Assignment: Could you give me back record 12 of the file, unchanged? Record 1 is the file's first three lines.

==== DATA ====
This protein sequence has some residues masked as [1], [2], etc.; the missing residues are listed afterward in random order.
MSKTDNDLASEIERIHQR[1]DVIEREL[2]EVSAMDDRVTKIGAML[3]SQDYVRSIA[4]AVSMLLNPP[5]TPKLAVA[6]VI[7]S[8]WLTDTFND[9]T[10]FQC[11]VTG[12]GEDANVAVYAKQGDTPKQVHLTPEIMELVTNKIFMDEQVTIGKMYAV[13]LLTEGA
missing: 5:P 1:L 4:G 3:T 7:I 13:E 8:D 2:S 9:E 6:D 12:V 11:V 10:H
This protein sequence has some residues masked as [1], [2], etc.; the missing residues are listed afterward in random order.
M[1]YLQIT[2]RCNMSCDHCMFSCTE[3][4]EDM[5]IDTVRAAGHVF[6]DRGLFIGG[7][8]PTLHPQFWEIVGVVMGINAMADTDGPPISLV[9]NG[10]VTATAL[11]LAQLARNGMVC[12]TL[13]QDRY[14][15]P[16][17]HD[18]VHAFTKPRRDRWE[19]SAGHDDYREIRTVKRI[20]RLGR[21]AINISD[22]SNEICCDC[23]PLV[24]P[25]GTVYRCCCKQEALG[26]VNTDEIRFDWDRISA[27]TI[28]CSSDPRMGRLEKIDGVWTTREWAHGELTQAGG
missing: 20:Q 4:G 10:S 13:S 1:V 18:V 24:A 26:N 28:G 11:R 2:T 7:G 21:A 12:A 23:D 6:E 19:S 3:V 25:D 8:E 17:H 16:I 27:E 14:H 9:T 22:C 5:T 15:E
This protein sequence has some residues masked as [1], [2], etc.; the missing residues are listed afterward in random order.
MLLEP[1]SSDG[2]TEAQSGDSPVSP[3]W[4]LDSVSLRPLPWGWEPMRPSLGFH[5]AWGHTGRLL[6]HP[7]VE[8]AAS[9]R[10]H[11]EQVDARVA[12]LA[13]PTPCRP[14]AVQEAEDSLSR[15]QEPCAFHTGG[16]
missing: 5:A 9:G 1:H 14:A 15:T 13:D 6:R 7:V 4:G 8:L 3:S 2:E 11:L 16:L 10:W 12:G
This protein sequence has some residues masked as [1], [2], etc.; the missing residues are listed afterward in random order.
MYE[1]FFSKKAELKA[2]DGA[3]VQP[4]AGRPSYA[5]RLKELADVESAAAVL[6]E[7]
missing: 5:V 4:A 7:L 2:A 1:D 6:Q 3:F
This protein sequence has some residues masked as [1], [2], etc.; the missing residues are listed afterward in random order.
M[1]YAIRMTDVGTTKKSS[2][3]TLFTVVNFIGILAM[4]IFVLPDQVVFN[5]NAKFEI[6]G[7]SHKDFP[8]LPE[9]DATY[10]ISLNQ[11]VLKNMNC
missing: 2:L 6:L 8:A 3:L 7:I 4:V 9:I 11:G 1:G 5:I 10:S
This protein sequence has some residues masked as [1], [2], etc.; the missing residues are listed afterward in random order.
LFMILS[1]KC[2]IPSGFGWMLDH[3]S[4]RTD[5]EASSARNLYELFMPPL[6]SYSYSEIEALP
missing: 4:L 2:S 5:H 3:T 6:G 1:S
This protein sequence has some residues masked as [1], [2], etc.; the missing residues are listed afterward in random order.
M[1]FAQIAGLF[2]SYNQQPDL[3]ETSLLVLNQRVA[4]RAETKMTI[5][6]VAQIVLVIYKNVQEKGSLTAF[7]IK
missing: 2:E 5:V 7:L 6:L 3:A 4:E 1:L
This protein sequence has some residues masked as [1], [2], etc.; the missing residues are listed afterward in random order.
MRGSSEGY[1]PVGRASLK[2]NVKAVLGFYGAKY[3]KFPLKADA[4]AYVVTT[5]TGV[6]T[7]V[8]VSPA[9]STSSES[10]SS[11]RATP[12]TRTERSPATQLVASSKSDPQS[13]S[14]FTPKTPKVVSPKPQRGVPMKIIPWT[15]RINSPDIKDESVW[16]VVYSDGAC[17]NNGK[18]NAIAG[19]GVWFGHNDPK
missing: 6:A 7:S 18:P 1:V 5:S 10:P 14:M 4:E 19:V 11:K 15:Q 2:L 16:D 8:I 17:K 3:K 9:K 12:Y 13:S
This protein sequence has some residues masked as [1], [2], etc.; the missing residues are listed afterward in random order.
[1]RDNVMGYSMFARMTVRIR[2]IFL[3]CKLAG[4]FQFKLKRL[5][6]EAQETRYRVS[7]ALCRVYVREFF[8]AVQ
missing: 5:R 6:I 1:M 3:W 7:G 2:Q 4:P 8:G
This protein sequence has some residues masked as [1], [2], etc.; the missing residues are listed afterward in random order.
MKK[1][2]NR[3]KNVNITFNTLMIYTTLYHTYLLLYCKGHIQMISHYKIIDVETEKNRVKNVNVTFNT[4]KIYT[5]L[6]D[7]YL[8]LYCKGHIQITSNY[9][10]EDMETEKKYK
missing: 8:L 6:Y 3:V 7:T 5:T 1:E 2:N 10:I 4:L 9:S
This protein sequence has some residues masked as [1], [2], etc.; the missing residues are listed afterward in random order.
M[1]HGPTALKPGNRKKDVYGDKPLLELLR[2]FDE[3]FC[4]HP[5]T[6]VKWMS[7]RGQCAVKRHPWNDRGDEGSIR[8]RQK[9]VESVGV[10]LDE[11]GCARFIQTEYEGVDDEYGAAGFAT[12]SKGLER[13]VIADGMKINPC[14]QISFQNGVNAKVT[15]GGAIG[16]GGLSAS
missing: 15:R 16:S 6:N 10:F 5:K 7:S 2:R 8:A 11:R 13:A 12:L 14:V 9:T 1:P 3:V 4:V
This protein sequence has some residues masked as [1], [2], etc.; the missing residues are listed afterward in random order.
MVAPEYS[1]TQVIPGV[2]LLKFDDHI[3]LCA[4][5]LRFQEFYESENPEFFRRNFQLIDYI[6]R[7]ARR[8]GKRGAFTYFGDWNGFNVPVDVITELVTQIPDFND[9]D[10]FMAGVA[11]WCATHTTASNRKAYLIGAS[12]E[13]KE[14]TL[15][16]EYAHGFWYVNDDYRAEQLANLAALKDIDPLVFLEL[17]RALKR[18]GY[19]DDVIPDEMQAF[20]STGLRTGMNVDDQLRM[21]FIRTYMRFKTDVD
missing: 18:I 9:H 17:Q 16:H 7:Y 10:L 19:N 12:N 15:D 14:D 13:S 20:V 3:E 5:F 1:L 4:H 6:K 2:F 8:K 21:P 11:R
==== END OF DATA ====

This protein sequence has some residues masked as [1], [2], etc.; the missing residues are listed afterward in random order.
MVAPEYS[1]TQVIPGV[2]LLKFDDHI[3]LCA[4][5]LRFQEFYESENPEFFRRNFQLIDYI[6]R[7]ARR[8]GKRGAFTYFGDWNGFNVPVDVITELVTQIPDFND[9]D[10]FMAGVA[11]WCATHTTASNRKAYLIGAS[12]E[13]KE[14]TL[15][16]EYAHGFWYVNDDYRAEQLANLAALKDIDPLVFLEL[17]RALKR[18]GY[19]DDVIPDEMQAF[20]STGLRTGMNVDDQLRM[21]FIRTYMRFKTDVD
missing: 18:I 9:H 17:Q 16:H 7:Y 10:L 19:N 12:N 15:D 14:D 13:S 20:V 3:E 5:F 1:L 4:H 6:K 2:F 8:K 21:P 11:R